There are always questions that you might come across when you are looking for a Notary Public.
Sometimes the question is as easy as 'What is a public Notary Public?'
We have a few questions and answers asked most frequently to us to help answer some of your questions.
What is a Notary Public?
According to the National Notary Association, a Notary Public is a public servant who is appointed by the Secretary of State to witness the signing of important documents, administer oaths and other tasks authorized by state law. A Notary Public is an honest and responsible individual.
What is a Mobile Notary Public?
A mobile notary public performs the same services as a regular notary public but is willing to travel to any location for anyone who is unable to leave his or her business or home for notarizing documents.
Do You Have Local Physical Office?
Due to the nature of our business module, we are always on the road, hence we do not have a physical office.
What is a Signing Agent?
A Signing Agent is a Notary Public who has received extra training in the presentation and execution of (in most cases) financial document packages. Some signing agents also take advanced classes and exams to become "certified" and/or "background screened." Most "signings" are real estate related, such as home loans, refinancing, buying and selling. A signing agent may also sign off on a reverse mortgage, adoption papers, estate planning or a loan application. In these days of Internet shopping for interest rates, it's not uncommon for a homeowner or buyer to find a lender out of state. A typical document package for one of the above transactions will contain between 100 and 200 pages, many of which require special, time-sensitive attention and/or notarization. In these cases the documents are sent (via e-mail or courier) to the notary-signing agent who then arranges to meet the client in order to present the package and to guide the signers through all the documents and collect all required signatures.
What Is An Apostille?
Additional authentication required for international acceptance of notarized documents including (but not limited to) adoption papers, affidavits, birth certificates, contracts, death certificates, deeds, diplomas and degrees, divorce decrees, incorporation papers, marriage certificates, patent applications, powers of attorney, and school transcripts.
Are you bonded and has your background been checked?
Yes, we are bonded and undergo background screenings. All notaries are required to be bonded in order to protect the public from negligent mistakes or dishonest acts performed by the notary.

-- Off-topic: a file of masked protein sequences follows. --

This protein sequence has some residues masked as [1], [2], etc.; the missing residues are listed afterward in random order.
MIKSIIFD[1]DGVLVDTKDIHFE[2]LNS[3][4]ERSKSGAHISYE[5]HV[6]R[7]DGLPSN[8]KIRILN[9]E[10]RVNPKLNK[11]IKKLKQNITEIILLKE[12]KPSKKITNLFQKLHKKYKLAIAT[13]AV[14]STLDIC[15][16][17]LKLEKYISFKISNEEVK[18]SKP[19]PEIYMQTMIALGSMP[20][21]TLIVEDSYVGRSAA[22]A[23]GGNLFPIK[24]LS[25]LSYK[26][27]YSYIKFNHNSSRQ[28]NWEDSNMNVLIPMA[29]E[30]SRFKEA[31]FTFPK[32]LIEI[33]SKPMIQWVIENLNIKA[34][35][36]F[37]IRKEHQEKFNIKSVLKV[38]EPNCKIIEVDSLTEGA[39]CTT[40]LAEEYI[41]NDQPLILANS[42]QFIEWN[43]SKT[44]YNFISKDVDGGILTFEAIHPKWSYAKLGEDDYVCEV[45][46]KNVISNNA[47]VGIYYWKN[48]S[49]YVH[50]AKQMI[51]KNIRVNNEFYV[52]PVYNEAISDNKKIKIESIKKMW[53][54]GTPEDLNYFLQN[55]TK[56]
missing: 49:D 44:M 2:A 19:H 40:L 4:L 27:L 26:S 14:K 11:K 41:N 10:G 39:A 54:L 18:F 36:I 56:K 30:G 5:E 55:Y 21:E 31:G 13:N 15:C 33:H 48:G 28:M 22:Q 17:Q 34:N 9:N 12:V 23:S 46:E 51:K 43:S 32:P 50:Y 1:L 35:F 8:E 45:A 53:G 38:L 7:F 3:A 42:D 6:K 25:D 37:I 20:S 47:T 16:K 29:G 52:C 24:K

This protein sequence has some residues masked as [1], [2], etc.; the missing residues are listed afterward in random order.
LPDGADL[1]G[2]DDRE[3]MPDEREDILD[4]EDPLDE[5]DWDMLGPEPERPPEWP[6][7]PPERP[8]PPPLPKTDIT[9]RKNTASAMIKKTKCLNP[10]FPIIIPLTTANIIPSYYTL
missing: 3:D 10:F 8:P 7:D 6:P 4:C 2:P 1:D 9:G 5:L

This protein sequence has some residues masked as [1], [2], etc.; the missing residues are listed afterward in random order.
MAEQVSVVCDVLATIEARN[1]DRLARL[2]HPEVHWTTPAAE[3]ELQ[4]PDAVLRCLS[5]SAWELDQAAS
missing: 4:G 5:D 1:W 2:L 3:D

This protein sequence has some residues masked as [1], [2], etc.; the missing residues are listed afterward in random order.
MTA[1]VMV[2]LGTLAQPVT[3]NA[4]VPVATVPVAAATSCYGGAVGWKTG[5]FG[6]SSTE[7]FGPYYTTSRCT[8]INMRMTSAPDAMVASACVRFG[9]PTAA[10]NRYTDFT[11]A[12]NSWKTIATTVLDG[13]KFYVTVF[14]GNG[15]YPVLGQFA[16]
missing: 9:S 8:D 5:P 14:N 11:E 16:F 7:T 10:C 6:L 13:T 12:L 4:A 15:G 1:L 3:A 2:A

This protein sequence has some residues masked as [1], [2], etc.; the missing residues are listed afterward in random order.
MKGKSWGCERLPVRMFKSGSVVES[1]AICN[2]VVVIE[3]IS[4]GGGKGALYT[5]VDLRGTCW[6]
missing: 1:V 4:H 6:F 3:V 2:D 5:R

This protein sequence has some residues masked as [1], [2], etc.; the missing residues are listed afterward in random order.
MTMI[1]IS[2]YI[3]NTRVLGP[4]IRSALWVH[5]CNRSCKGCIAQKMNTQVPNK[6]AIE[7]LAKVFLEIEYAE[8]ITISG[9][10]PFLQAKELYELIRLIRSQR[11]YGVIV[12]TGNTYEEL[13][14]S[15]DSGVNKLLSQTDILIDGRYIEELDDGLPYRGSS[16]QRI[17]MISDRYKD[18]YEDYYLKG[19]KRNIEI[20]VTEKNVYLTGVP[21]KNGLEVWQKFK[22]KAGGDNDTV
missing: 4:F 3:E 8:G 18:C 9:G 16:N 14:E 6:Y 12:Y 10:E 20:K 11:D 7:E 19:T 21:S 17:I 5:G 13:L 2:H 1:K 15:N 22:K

Can Notaries refuse service to people?
A notary can refuse service only if her or she is uncertain of a signer’s identity, willingness, mental awareness, or has reason to suspect fraud. Notaries may not refuse service on the basis of race, religion, nationality, lifestyle, or because the person is not a client or customer.
What if I don’t have an ID?
If the signer of a document does not have a valid ID (not expired), two credible identifying witnesses (with valid IDs) must be present at the signing of all documents. One credible witness is acceptable when the Notary Public and the signer both know the witness through personal knowledge.
This witness must meet the following four requirements:
1. The individual making the acknowledgement is the same person identified in the document.
2. The individual making the acknowledgement does not possess any valid identification.
3. That it is the reasonable belief of the witness that the circumstances of the person making the acknowledgment are such that it would be very difficult or impossible for that person to obtain another form of identification.
4. The witness does not have any financial interest in the document being acknowledged and is not named in the document.
Two credible witnesses are used when the identities of the witnesses are proven to the Notary based on satisfactory evidence. The two witnesses must be known to the signer through personal knowledge and must meet the four requirements mentioned above.
What if the signer is disabled or too frail or ill to sign his/her name?
In those cases where the individual signing his/her name is competent to sign, but unable to do so because of disability or frailty there is a procedure called "signature by mark". The protocol for this requires two (2) witnesses. The signer makes a mark, frequently an "X", which is witnessed by the 2 witnesses. There is a form that the Notary can provide that one of the witnesses fills out and both witnesses sign it. This procedure essentially converts that "X" into the signer's legal signature for the purposes of that particular document.
Did the CA Notarized Signature Fee increase?
Yes, As of January 1, 2017 -Notary Fees have increased from $10 per notarized signature to $15. CA Governor Jerry Brown gave California Notaries their 1st Raise in 20 years. The last time the notary fees was increased was in 1994.
We are not an attorney licensed to practice law in the state of California, and we may not give legal advice or accept fees for legal advice. We cannot explain or advise contents of any document for you. By doing so I would be engaging in the unauthorized practice of law. Any questions about your document should be addressed to document issuer, company and or attorney.